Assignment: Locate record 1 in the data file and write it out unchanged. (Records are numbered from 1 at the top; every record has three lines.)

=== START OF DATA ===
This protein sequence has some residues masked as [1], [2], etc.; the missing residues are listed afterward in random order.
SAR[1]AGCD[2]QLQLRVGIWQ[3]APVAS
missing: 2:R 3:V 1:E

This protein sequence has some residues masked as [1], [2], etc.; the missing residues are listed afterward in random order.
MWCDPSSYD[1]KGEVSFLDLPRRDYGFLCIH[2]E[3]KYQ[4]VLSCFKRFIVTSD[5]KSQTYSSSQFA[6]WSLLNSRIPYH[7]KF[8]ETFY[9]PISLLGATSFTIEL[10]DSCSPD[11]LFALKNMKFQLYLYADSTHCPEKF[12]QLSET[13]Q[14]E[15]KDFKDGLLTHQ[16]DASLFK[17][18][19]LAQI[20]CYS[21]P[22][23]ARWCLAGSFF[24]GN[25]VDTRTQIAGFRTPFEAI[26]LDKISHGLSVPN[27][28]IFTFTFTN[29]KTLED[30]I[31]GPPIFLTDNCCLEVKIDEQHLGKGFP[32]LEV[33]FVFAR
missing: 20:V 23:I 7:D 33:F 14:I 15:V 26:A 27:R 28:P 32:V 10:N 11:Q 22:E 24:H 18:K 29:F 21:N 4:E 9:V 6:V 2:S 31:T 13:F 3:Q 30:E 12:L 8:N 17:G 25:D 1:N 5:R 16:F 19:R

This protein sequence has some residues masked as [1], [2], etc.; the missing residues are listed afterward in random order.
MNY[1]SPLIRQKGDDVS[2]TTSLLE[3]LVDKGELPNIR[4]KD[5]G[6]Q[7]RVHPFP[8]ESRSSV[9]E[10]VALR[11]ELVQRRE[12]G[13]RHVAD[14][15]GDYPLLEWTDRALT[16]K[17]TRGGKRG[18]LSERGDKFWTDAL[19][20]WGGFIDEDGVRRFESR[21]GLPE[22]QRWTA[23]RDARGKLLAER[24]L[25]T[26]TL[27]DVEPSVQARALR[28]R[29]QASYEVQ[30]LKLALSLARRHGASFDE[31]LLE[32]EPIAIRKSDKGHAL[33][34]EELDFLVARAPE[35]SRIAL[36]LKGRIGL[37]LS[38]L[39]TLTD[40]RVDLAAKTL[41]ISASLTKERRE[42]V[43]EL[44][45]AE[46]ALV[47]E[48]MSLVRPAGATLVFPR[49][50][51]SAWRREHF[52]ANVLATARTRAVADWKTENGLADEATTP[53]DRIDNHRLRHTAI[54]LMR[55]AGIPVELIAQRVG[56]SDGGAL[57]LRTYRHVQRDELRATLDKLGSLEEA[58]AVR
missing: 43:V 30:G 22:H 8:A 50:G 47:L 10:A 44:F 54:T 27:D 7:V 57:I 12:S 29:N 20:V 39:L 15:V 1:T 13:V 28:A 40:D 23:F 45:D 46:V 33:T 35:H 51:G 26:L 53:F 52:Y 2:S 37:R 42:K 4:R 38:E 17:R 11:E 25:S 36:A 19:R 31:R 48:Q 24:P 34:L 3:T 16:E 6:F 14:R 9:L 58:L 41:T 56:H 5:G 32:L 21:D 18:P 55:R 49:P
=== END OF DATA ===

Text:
This protein sequence has some residues masked as [1], [2], etc.; the missing residues are listed afterward in random order.
SAR[1]AGCD[2]QLQLRVGIWQ[3]APVAS
missing: 2:R 3:V 1:E